Exxon Mobil is “required to pay for a two-car safety escort by the Montana Highway Patrol,” the Missoulian noted recently. Yet the corporations aren’t even required to tell the Highway Patrol before they move their loads. “‘To be honest, we’re kind of lost, too,'” Montana Highway patrol Sgt. Jason Holdenstab told the paper. Holdenstab, based in Helena, is in charge of scheduling the safety escorts. “I’m at the mercy of [transport company Mammoet] when they send me a schedule,” he said.

Having our Highway Patrol “at the mercy” of a mega-corporation doesn’t sound like a very good idea.

Nor does getting beaten, gassed or arrested by privately hired cops.

But that’s the state of America today, as the new Praetorian Guard emerges to stand between citizens and the corporations who plunder them. And the silence from our political leaders is deafening.

George Ochenski rattles the cage of the political establishment as a political analyst for the Missoula Independent, where this column originally ran. He lives in Helena, Montana. He can be reached at: opinion@missoulanews.com.

More articles by:

George Ochenski is a columnist for the Missoulian, where this essay originally appeared.

Weekend Edition
June 22, 2018
Friday - Sunday
Karl Grossman
Star Wars Redux: Trump’s Space Force
Andrew Levine
Strange Bedfellows
Jeffrey St. Clair
Intolerable Opinions in an Intolerant Time
Paul Street
None of Us are Free, One of Us is Chained
Edward Curtin
Slow Suicide and the Abandonment of the World
Celina Stien-della Croce
The ‘Soft Coup’ and the Attack on the Brazilian People 
James Bovard
Pro-War Media Deserve Slamming, Not Sainthood
Louisa Willcox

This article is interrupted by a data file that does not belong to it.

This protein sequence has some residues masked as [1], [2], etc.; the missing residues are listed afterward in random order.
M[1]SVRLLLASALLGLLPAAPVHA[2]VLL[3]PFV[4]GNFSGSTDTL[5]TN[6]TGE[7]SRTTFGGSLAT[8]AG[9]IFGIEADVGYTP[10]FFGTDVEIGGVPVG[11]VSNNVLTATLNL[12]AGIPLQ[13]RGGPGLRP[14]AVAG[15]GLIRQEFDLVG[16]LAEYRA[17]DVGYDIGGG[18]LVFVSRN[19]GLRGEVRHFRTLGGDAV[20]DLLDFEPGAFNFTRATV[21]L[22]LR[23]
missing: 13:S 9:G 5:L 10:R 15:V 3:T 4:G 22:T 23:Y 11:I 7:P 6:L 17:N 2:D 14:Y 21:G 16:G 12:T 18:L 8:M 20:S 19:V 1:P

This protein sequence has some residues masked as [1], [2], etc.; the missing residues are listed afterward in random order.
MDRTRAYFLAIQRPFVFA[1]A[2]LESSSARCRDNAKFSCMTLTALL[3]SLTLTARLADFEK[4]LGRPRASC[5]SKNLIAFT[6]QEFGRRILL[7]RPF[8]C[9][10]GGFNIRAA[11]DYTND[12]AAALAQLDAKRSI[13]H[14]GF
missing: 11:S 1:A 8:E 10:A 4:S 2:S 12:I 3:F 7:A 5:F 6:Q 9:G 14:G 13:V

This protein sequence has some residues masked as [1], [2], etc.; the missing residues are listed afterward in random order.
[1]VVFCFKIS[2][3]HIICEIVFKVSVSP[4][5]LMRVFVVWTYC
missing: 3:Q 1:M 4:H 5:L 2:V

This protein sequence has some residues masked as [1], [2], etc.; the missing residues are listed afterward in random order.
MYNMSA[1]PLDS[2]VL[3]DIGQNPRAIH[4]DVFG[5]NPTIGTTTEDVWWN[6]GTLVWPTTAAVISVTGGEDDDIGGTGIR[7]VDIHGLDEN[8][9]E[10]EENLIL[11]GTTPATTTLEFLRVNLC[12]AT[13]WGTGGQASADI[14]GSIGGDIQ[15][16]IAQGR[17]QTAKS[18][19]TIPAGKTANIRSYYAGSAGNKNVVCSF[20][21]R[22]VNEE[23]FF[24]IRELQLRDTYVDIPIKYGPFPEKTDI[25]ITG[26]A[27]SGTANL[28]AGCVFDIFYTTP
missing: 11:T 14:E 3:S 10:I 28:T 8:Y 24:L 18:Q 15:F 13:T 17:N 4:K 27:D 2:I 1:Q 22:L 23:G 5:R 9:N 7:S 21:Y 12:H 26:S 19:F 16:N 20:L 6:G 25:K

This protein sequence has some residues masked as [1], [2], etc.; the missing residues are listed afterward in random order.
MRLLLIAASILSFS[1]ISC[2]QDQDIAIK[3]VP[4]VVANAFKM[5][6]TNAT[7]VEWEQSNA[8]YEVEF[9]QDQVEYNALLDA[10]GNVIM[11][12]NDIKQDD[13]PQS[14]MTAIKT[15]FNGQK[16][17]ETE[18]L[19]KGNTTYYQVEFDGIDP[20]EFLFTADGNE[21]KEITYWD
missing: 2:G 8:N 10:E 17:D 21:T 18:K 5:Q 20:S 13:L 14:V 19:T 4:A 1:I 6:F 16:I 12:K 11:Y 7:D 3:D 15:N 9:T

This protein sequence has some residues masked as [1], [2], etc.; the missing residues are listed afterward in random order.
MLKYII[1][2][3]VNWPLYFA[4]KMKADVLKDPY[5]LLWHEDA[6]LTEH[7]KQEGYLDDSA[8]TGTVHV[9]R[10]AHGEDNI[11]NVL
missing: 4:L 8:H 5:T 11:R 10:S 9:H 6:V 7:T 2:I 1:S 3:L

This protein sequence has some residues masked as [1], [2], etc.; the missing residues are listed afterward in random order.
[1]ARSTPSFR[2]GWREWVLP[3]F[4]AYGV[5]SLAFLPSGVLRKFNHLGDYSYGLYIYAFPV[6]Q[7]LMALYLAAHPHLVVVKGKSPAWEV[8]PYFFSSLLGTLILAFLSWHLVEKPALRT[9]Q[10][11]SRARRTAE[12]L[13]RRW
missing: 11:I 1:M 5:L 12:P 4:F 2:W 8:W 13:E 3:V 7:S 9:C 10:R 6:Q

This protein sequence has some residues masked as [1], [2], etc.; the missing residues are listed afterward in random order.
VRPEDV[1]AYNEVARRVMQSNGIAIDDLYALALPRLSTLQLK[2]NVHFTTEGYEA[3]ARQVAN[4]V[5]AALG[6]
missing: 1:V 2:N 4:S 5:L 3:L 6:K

My Friend Margot Kidder: Sharing a Love of Dogs, the Wild, and Speaking Truth to Power
David Rosen
Trump’s War on Sex
Mir Alikhan
Trump, North Korea, and the Death of IR Theory
Christopher Jones
Neoliberalism, Pipelines, and Canadian Political Economy
Barbara Nimri Aziz
Why is Tariq Ramadan Imprisoned?
Robert Fantina
MAGA, Trump Style
Linn Washington Jr.
Justice System Abuses Mothers with No Apologies
Martha Rosenberg
Questions About a Popular Antibiotic Class
Ida Audeh
A Watershed Moment in Palestinian History: Interview with Jamal Juma’
Edward Hunt
The Afghan War is Killing More People Than Ever
Geoff Dutton
Electrocuting Oral Tradition
Don Fitz
When Cuban Polyclinics Were Born
Ramzy Baroud
End the Wars to Halt the Refugee Crisis
Ralph Nader
The Unsurpassed Power trip by an Insuperable Control Freak
Lara Merling
The Pain of Puerto Ricans is a Profit Source for Creditors
James Jordan
Struggle and Defiance at Colombia’s Feast of Pestilence
Tamara Pearson
Indifference to a Hellish World
Kathy Kelly
Hungering for Nuclear Disarmament
Jessicah Pierre
Celebrating the End of Slavery, With One Big Asterisk
Rohullah Naderi
The Ever-Shrinking Space for Hazara Ethnic Group
Binoy Kampmark
Leaving the UN Human Rights Council
Nomi Prins 
How Trump’s Trade Wars Could Lead to a Great Depression
Robert Fisk
Can Former Lebanese MP Mustafa Alloush Turn Even the Coldest of Middle Eastern Sceptics into an Optimist?
Franklin Lamb
Could “Tough Love” Salvage Lebanon?
George Ochenski
Why Wild Horse Island is Still Wild
Ann Garrison
Nikki Haley: Damn the UNHRC and the Rest of You Too
Jonah Raskin
What’s Hippie Food? A Culinary Quest for the Real Deal
Raouf Halaby
Give It Up, Ya Mahmoud
Brian Wakamo
We Subsidize the Wrong Kind of Agriculture
Patrick Higgins
Children in Cages Create Glimmers of the Moral Reserve
Patrick Bobilin
What Does Optimism Look Like Now?
Don Qaswa
A Reduction of Economic Warfare and Bombing Might Help 
Robin Carver
Why We Still Need Pride Parades
Jill Richardson
Immigrant Kids are Suffering From Trauma That Will Last for Years
Thomas Mountain
USA’s “Soft” Coup in Ethiopia?
Jim Hightower
Big Oil’s Man in Foreign Policy
Louis Proyect
Civilization and Its Absence
David Yearsley
Midsummer Music Even the Nazis Couldn’t Stamp Out